We focus on population dynamics, usually of host-natural enemy interactions, to understand fundamental processes in epidemiology, ecology and evolution of infectious disease. Our works are based on a combination of Mathematical analysis and Modeling with a particular focus on Dynamical Systems.

Population dynamics

By involving many fields (mathematics, social sciences, biology), the aim here is to describe variations over time of biological systems. These systems involve a time variable and one or more structuring variables (time since infection, chronological age, space, phenotypic trait, etc.). In a deterministic framework, these systems are usually described by ODEs (Ordinary Differential Equations), DDEs (Delayed Differential Equations) or PDEs (Partial Derivative Equations). Their study is based on dynamical systems theory.

Scientific computing

Quite often, a very high complexity (i.e., too strong nonlinearity) of the modeling problem leads to situations where it is difficult to conduct a complete mathematical analysis of the model dynamics. In such cases, it is useful to be able to use the techniques of scientific calculation. It is a discipline that allows a complete numerical experimentation of the model by bringing together a set of mathematical and computer science tools.

Antimicrobial resistance

FigAMR Defining sustainable strategies for managing antimicrobial efficiency (a worldwide major problem), in space and time, by considering the continuous character of antimicrobial resistance with varying degrees of intermediate resistance (called tolerance).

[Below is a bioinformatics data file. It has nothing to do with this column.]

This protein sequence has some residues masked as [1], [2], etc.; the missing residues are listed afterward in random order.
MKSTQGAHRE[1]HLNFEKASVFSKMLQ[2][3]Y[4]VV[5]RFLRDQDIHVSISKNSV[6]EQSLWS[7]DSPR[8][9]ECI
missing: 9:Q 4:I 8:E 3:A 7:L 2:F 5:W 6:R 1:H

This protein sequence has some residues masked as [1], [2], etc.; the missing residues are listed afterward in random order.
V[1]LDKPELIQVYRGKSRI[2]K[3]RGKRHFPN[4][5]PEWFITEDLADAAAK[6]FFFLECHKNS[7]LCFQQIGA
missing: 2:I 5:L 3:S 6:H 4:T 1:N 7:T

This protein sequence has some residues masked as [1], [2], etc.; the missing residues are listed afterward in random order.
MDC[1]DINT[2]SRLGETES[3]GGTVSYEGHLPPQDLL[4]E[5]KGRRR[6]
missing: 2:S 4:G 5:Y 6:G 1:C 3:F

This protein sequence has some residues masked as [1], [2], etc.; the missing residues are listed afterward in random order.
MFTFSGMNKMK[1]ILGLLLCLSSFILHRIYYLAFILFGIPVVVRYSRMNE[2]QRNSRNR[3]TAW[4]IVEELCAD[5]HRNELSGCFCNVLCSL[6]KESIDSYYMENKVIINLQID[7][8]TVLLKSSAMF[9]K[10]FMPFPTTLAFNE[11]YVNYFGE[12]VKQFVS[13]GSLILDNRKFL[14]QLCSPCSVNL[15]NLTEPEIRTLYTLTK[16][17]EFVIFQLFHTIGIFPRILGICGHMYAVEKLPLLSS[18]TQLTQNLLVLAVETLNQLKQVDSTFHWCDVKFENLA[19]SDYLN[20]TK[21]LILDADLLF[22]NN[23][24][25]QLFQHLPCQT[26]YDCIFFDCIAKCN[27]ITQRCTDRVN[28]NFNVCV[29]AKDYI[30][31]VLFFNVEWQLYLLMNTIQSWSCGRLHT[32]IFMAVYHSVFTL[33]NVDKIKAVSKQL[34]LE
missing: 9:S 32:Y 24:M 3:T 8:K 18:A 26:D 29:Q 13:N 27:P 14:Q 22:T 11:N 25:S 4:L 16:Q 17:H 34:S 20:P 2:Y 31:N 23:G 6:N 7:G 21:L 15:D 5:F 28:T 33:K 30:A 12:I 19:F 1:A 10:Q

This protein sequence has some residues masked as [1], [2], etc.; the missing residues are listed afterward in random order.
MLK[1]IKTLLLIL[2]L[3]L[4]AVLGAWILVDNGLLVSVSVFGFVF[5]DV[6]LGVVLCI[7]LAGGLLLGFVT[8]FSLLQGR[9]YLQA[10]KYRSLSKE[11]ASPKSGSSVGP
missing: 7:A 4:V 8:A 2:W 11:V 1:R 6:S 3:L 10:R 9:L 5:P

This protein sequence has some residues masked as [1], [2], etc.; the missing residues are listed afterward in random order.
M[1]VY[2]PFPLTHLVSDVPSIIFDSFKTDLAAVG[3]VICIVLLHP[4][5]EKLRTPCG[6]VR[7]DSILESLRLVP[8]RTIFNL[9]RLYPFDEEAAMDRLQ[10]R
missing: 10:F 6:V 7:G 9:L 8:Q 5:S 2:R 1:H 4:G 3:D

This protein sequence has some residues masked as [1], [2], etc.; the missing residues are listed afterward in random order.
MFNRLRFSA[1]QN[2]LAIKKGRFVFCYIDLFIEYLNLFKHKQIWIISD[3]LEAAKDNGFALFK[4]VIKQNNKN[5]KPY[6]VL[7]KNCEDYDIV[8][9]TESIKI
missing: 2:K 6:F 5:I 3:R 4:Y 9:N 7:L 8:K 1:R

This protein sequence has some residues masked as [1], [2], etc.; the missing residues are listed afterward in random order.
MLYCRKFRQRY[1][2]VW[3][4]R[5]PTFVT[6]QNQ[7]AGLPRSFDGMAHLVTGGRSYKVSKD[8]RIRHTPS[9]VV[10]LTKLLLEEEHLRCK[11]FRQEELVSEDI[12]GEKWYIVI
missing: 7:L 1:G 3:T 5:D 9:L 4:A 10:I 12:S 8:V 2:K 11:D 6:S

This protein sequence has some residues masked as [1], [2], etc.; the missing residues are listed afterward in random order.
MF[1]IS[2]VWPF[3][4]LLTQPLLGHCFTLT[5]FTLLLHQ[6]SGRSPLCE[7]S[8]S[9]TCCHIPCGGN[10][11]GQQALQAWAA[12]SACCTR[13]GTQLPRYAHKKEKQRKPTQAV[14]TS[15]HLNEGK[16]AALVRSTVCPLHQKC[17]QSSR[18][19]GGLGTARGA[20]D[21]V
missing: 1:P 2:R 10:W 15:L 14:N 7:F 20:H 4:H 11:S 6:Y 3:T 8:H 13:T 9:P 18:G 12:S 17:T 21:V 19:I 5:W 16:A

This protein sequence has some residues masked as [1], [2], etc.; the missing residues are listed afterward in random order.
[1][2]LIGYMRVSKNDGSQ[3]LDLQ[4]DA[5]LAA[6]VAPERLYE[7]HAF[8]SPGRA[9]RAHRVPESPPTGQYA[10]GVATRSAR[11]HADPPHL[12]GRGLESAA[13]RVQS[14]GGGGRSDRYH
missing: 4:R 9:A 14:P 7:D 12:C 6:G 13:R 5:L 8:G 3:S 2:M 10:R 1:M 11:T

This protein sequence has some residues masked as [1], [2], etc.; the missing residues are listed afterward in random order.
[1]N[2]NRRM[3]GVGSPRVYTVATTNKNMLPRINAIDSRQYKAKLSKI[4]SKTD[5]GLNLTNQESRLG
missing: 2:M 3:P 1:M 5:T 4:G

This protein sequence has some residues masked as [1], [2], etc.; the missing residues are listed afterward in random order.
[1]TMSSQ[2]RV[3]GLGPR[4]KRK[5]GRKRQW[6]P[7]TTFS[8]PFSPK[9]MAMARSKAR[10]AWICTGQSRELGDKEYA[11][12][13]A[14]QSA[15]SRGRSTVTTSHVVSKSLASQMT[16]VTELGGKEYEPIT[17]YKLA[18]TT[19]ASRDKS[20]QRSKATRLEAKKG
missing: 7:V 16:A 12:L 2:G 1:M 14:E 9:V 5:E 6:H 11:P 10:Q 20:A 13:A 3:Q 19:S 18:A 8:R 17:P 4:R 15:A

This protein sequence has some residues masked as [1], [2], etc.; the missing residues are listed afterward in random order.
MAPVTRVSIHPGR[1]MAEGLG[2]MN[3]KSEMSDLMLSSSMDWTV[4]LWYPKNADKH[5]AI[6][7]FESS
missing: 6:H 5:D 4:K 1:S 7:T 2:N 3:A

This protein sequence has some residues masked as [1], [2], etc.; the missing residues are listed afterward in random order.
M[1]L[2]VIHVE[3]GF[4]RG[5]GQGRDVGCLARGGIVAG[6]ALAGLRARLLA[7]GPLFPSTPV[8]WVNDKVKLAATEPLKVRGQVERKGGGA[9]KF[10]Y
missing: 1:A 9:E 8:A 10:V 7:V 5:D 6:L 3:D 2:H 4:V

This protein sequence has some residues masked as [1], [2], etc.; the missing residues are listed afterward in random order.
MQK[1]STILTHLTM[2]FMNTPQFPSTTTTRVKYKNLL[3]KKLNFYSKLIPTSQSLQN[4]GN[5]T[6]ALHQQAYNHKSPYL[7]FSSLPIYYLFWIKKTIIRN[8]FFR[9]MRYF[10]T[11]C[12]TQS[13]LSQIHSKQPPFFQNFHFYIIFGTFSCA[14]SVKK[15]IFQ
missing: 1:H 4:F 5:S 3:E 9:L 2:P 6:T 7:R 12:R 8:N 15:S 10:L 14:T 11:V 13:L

Durability of plant disease resistance genes

PlantRG Plants disease resistance genes are not eternal and mathematical models can lead to practical insights on the optimal deployment in time and space to sustainably manage varietal resistance in agro-ecosystems.

Adaptive dynamics

FigAdapDyn We study evolutionary dynamics of a population, for e.g., by taking into account mutation or selection processes. Here, a focus is on integro-differential equations with nonlocal terms.

Human malaria

HumanMalaria The host-vector pairing is a fundamental relationship in the transmission and evolution of malaria parasites. Through the bacterial diversity within a host, different parasitic forms and environmental impact on the evolution of the vector, we develop models at both within- and between-host scales to better understand mechanisms favouring the persistence of this disease.

Optimal control of infectious diseases

Control Management or control of an outbreak is a priority for both public health concerns and environmental considerations. Optimal control theory is a tremendous means for studying and proposing decision support tools. We develop works around this theory for infectious diseases such as COVID-19, HIV or HBV.